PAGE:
Ever notice how many different kinds of bags you’re surrounded by on the typical morning commute? The sheer variety of colors, shapes, sizes, and types shows just how personal the choice is in choosing the perfect bag and how strong the sense of commitment since it’s something that is useful and used every day.
Despite the seemingly endless variety, we’ve broken down these trusted, unsung companions to their core basics to take a closer look at what each individual type offers the ultimate commuter.
Made for rugged travel allowing both hands to remain free to carry more things or to handle the unpredictable terrain of the wild, the backpack is the workhorse of the commuting world. Wearing one says getting there is as just as important as where you’re going.
Built for durability and balance, the backpack is useful if your commute happens to be through the woods, on a bike or underground in a train. Because of its shape and the large volume of space and the straps that divide the weight on both shoulders, there’s a wider choice of items, light and heavy, that can really personalize it for the owner.
The Messenger Bag
With just one strap to be slung over the shoulder or cross body, the rectangular shaped bag positioned at waist side is designed for quick retrieval on the go. Business cards, transit passes, breath mints, a protein bar, whatever the sudden need might be, a quick-draw move into the bag, should not cause a pause in the commute.
Messenger bags have less body contact so they are a cooler bag in more ways than one during the hot summer months. Good for transit rides but made famous by bicycle messengers weaving through traffic and depending on quick pick ups and drop offs.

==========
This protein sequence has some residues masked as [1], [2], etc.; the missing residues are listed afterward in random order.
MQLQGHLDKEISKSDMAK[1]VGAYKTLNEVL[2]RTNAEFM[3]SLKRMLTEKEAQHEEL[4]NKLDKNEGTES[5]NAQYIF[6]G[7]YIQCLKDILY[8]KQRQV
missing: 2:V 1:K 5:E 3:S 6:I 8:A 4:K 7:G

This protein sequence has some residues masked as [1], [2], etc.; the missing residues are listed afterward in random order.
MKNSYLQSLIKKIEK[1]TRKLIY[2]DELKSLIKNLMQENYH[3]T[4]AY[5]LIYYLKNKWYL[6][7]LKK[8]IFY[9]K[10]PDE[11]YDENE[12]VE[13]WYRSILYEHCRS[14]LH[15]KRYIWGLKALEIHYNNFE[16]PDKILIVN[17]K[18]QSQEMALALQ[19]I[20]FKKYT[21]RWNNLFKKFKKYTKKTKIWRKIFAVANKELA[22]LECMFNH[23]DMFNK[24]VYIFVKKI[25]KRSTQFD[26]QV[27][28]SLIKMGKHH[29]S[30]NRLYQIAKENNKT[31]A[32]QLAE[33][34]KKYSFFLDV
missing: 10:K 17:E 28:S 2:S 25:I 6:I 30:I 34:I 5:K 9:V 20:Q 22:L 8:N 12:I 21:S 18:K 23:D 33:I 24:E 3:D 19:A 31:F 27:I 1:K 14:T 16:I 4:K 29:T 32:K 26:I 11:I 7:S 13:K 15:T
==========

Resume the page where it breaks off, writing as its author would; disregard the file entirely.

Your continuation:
The Tote Bag
To “tote” which means to carry, a term that dates back to the 17th century is the best name for a bag that is both versatile in its function as well as its purpose. Tote bags, often made of canvas, are spacious, always open and have loopy handles just long enough to fit over the shoulder and short enough that it won’t drag along the ground if held by the straps. Using a tote bag for the commute is only one of its many uses.
Other convenient uses include carrying gym clothes, groceries, books, leftovers from a party or whatever needs to be carried at any given moment. The tote is a way to help the environment by using it in place of plastic and paper bags. Made popular as a token of appreciation as part of fund-raising efforts, small businesses and big companies have taken note and now tote bags are a way for individuals to show their love of the things they support and the brands they’re loyal to.
The classic briefcase, boxy, leather bound, with a single handle was the ultimate symbol of corporate America and responsible for the safe and secure transport of many important documents. In popular culture the briefcase has been at the center of many plot lines involving spies and under-the-table financial transactions.
Today, it has evolved mostly in its material, from leather to canvas with padding and the addition of shoulder strap and its structure, becoming less boxy and more flexible. However, it’s slim interior, organized pockets within, sturdiness and handles for those who prefer to have their shoulders free of straps remain as the traditional signature of the classic briefcase.
Keep Calm and Carry On, and On, and On
No matter which kind of bag you use, it’s important to note that carrying anything of weight on a regular basis could affect good back health. When selecting a bag or using the one you currently have, take into consideration the following:
- Carry the smallest bag that will meet your commuting needs.
- Switch sides often if using a bag with a shoulder strap
- Thicker straps are better than thin straps
- Go from messenger bag to backpack
- Consider a bag that rolls especially if work requires heavier loads
- Select your items wisely and get rid of anything that you haven’t used in a while.
Did you know that you can save money on your daily commute? Commuter benefits allow employees to reduce their commuting costs by up to 40%, while employers can save 7.65% on payroll taxes. Download our infographic to learn more!